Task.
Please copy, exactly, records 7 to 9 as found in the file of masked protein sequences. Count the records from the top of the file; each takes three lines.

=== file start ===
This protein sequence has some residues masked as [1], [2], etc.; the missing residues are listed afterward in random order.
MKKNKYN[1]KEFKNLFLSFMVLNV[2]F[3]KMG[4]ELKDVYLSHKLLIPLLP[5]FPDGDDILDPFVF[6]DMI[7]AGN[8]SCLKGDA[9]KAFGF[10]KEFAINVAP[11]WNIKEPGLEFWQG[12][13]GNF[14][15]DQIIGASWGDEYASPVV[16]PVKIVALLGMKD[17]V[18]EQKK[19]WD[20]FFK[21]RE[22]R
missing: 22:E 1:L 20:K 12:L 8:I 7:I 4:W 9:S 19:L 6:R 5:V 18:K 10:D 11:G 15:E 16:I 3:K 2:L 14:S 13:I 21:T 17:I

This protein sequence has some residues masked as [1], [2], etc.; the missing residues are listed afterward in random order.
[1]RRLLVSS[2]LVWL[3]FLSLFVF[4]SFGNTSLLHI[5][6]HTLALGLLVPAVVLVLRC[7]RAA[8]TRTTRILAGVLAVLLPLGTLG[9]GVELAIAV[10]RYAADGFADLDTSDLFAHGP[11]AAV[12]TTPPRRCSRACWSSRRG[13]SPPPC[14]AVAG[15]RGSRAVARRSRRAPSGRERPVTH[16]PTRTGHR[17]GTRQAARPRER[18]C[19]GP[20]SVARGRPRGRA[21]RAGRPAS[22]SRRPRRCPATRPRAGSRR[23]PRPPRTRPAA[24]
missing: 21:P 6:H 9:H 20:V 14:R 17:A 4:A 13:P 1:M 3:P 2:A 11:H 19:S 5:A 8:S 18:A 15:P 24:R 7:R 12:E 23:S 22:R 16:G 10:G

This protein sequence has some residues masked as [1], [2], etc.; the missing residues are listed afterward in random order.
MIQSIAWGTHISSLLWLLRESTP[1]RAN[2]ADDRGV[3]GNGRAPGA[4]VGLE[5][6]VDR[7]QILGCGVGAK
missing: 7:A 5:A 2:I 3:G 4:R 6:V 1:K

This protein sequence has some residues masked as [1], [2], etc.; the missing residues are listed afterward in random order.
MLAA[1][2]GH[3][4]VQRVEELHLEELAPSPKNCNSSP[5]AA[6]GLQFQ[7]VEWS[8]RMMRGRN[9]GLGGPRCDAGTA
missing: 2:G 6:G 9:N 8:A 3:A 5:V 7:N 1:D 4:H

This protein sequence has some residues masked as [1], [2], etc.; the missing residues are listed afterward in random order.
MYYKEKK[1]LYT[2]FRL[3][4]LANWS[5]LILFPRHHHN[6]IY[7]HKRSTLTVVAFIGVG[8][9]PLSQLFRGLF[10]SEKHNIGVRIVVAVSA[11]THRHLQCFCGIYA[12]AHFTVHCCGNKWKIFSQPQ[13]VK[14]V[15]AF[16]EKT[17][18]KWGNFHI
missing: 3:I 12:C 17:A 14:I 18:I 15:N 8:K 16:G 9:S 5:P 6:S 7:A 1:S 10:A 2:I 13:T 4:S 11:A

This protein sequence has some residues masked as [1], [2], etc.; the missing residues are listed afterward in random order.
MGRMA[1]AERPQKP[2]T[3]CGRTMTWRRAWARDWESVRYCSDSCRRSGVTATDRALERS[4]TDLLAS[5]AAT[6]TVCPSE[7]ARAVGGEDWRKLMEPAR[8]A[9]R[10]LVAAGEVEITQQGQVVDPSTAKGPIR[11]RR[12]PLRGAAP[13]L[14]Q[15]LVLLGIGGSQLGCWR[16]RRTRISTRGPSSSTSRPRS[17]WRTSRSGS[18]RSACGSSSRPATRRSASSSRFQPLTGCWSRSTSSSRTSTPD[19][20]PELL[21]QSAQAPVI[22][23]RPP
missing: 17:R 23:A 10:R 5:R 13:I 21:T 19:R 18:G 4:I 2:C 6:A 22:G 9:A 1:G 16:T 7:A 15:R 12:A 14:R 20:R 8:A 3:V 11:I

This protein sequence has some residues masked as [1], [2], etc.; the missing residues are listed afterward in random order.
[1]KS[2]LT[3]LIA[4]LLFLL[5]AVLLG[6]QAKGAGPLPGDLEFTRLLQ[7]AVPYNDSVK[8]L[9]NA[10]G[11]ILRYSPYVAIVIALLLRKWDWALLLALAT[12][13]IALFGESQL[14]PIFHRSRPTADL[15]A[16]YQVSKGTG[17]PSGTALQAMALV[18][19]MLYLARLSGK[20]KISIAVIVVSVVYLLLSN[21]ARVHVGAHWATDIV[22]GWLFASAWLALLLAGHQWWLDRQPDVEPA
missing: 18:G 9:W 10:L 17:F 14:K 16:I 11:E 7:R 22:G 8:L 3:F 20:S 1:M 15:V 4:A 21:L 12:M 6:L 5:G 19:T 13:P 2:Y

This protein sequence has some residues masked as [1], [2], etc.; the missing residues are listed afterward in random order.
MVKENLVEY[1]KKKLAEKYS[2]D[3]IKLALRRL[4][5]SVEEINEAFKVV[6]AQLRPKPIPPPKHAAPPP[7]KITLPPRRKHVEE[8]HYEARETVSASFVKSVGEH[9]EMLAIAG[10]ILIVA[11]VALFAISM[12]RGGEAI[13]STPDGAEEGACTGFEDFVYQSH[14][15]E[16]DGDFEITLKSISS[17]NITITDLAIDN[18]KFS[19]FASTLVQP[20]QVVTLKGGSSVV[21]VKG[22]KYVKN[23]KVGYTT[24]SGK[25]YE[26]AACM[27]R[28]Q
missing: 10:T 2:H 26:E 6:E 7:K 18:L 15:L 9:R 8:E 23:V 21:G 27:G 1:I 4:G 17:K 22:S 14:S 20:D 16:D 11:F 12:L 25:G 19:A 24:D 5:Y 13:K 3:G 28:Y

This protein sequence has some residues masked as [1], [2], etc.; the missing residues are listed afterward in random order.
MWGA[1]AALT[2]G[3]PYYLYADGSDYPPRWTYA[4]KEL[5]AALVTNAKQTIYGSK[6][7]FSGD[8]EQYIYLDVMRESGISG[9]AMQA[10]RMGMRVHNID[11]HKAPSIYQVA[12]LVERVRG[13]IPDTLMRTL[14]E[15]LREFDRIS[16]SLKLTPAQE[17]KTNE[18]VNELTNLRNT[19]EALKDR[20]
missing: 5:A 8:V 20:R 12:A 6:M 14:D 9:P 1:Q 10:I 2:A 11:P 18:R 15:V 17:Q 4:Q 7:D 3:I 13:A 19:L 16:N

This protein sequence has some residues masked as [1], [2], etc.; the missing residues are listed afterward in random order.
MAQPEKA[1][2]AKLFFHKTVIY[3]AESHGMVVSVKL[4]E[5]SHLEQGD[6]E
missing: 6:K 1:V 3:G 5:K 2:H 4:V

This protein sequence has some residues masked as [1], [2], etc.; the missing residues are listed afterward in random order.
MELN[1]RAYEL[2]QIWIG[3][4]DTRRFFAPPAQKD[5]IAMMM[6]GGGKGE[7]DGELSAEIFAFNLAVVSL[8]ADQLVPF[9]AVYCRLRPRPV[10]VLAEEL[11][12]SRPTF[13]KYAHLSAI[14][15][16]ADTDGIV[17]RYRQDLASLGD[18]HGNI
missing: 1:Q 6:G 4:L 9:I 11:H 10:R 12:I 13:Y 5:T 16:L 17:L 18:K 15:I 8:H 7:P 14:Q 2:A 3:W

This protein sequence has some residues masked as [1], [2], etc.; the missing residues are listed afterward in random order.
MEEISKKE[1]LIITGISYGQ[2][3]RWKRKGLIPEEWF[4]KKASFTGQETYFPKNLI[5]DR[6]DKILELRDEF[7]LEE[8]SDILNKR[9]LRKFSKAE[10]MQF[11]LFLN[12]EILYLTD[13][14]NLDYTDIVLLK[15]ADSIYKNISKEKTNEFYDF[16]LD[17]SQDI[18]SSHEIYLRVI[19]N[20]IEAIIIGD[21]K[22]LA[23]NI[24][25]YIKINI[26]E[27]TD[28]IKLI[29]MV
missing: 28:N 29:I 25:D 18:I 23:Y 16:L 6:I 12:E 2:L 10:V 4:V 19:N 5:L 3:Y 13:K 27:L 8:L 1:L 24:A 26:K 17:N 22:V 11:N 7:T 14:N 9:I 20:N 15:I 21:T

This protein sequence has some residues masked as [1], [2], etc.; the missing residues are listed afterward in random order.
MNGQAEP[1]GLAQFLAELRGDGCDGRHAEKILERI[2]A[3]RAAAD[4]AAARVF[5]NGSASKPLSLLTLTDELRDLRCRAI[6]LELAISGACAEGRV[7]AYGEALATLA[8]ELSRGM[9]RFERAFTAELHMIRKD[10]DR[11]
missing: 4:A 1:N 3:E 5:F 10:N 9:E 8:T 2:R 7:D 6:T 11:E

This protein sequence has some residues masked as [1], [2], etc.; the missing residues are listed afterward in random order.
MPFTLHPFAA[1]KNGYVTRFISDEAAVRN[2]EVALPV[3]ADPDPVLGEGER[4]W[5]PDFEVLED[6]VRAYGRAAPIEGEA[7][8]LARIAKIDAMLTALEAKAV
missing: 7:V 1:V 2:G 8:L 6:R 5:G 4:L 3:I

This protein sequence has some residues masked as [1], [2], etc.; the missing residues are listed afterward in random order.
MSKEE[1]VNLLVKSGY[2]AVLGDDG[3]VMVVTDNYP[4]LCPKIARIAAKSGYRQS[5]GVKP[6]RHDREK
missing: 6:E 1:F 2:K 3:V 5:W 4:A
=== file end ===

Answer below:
This protein sequence has some residues masked as [1], [2], etc.; the missing residues are listed afterward in random order.
[1]KS[2]LT[3]LIA[4]LLFLL[5]AVLLG[6]QAKGAGPLPGDLEFTRLLQ[7]AVPYNDSVK[8]L[9]NA[10]G[11]ILRYSPYVAIVIALLLRKWDWALLLALAT[12][13]IALFGESQL[14]PIFHRSRPTADL[15]A[16]YQVSKGTG[17]PSGTALQAMALV[18][19]MLYLARLSGK[20]KISIAVIVVSVVYLLLSN[21]ARVHVGAHWATDIV[22]GWLFASAWLALLLAGHQWWLDRQPDVEPA
missing: 18:G 9:W 10:L 17:F 14:K 16:I 11:E 7:R 22:G 8:L 3:F 20:S 1:M 15:V 4:A 21:L 12:M 6:L 5:G 19:T 13:P 2:Y

This protein sequence has some residues masked as [1], [2], etc.; the missing residues are listed afterward in random order.
MVKENLVEY[1]KKKLAEKYS[2]D[3]IKLALRRL[4][5]SVEEINEAFKVV[6]AQLRPKPIPPPKHAAPPP[7]KITLPPRRKHVEE[8]HYEARETVSASFVKSVGEH[9]EMLAIAG[10]ILIVA[11]VALFAISM[12]RGGEAI[13]STPDGAEEGACTGFEDFVYQSH[14][15]E[16]DGDFEITLKSISS[17]NITITDLAIDN[18]KFS[19]FASTLVQP[20]QVVTLKGGSSVV[21]VKG[22]KYVKN[23]KVGYTT[24]SGK[25]YE[26]AACM[27]R[28]Q
missing: 10:T 2:H 26:E 6:E 7:K 18:L 15:L 9:R 8:E 23:V 21:G 27:G 1:I 4:G 17:K 22:S 14:S 20:D 16:D 11:F 12:L 25:G 19:A 24:D 5:Y 13:K 3:G 28:Y

This protein sequence has some residues masked as [1], [2], etc.; the missing residues are listed afterward in random order.
MWGA[1]AALT[2]G[3]PYYLYADGSDYPPRWTYA[4]KEL[5]AALVTNAKQTIYGSK[6][7]FSGD[8]EQYIYLDVMRESGISG[9]AMQA[10]RMGMRVHNID[11]HKAPSIYQVA[12]LVERVRG[13]IPDTLMRTL[14]E[15]LREFDRIS[16]SLKLTPAQE[17]KTNE[18]VNELTNLRNT[19]EALKDR[20]
missing: 5:A 8:V 20:R 12:A 6:M 14:D 9:P 1:Q 10:I 2:A 11:P 18:R 15:V 17:Q 4:Q 7:D 3:I 13:A 19:L 16:N